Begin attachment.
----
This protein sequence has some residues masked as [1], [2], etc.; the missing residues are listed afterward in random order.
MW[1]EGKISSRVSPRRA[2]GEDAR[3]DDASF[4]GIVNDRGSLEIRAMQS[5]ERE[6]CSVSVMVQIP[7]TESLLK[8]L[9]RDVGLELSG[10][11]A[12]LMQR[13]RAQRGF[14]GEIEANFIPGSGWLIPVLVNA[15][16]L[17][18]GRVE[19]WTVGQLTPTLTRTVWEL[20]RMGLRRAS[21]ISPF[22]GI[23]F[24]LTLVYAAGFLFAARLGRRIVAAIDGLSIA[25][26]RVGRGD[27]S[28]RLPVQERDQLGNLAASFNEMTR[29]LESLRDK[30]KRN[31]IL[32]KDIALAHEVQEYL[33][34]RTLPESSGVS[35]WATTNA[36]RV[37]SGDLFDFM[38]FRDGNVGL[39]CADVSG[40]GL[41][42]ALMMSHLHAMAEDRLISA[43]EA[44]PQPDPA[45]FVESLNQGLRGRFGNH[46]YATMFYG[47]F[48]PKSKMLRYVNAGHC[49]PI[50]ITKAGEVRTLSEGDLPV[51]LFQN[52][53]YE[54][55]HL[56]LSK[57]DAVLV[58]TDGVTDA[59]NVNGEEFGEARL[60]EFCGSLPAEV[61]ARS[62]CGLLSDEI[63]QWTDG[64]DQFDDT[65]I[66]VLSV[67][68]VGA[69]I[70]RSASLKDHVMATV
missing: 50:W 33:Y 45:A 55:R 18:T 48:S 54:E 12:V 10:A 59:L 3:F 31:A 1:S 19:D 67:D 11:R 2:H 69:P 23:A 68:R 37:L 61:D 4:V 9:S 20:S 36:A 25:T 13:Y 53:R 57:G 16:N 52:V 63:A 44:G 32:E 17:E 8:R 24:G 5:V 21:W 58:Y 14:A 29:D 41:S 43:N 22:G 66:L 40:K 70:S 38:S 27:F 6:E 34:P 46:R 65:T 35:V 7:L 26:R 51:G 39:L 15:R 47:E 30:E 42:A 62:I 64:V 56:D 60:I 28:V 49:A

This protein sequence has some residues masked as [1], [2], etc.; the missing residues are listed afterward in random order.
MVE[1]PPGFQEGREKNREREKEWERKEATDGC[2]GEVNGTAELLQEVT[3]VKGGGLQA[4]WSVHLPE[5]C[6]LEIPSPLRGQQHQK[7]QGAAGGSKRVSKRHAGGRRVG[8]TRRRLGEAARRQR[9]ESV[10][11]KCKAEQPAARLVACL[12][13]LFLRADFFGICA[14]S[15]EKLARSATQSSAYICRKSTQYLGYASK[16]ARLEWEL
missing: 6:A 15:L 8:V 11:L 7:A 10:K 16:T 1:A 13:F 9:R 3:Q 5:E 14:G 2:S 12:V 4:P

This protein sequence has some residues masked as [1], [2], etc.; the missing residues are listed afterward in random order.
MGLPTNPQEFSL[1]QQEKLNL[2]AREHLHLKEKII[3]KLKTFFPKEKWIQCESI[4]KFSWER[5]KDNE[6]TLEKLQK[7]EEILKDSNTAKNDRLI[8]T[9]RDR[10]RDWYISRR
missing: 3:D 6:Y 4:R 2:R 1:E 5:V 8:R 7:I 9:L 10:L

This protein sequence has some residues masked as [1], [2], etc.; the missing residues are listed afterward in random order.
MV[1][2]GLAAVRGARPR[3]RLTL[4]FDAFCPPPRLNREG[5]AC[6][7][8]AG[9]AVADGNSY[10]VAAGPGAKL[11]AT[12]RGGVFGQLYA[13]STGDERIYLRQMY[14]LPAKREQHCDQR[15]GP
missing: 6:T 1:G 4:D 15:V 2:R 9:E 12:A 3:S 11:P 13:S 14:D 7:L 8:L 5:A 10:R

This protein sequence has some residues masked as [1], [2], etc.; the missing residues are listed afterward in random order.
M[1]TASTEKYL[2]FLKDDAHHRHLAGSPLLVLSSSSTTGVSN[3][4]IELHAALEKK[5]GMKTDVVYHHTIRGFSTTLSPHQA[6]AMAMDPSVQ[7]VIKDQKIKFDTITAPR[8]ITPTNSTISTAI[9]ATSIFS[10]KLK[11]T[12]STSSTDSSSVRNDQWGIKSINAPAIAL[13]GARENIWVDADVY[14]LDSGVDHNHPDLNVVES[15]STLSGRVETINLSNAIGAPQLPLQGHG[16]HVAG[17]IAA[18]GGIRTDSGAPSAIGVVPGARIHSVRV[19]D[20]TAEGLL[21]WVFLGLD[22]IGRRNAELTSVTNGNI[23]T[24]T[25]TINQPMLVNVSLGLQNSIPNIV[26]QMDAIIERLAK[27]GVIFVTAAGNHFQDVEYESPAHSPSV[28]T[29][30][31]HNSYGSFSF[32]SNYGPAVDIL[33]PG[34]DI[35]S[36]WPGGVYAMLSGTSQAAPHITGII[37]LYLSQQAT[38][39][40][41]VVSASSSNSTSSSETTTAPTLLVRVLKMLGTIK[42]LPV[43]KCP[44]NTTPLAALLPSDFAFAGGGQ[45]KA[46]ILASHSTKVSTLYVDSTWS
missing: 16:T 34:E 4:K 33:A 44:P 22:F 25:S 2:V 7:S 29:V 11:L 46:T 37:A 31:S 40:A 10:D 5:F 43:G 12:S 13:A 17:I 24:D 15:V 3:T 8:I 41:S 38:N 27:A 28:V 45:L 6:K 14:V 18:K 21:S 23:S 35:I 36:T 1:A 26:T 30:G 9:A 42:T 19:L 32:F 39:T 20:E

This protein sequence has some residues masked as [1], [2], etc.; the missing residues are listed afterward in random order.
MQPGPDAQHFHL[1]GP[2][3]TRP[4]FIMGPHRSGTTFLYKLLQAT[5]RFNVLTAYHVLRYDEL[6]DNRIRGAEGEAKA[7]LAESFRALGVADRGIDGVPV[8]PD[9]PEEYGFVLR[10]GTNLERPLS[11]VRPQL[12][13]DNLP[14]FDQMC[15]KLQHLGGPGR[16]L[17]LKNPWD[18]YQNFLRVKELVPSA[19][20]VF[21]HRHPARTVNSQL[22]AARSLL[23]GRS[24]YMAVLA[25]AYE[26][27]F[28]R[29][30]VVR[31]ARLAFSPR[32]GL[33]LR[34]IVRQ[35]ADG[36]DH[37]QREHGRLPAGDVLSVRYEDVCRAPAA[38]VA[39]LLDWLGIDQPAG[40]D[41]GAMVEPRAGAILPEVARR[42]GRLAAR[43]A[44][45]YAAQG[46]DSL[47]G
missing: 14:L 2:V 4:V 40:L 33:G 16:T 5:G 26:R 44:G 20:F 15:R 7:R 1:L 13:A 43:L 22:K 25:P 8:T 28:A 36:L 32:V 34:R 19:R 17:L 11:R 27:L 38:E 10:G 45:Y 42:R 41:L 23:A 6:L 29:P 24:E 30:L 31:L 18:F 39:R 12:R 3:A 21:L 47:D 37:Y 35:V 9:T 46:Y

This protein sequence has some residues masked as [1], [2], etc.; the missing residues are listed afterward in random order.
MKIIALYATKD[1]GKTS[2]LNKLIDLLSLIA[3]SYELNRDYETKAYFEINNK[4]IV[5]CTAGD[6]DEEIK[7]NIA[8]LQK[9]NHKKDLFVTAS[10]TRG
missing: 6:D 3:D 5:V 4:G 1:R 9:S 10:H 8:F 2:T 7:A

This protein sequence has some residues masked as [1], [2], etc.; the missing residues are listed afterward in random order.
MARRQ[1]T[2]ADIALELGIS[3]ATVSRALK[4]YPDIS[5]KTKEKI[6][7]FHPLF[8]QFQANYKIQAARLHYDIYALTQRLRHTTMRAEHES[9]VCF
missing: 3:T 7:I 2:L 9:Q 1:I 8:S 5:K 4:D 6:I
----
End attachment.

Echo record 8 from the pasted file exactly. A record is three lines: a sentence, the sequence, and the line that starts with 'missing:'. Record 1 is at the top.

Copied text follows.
This protein sequence has some residues masked as [1], [2], etc.; the missing residues are listed afterward in random order.
MARRQ[1]T[2]ADIALELGIS[3]ATVSRALK[4]YPDIS[5]KTKEKI[6][7]FHPLF[8]QFQANYKIQAARLHYDIYALTQRLRHTTMRAEHES[9]VCF
missing: 3:T 7:I 2:L 9:Q 1:I 8:S 5:K 4:D 6:I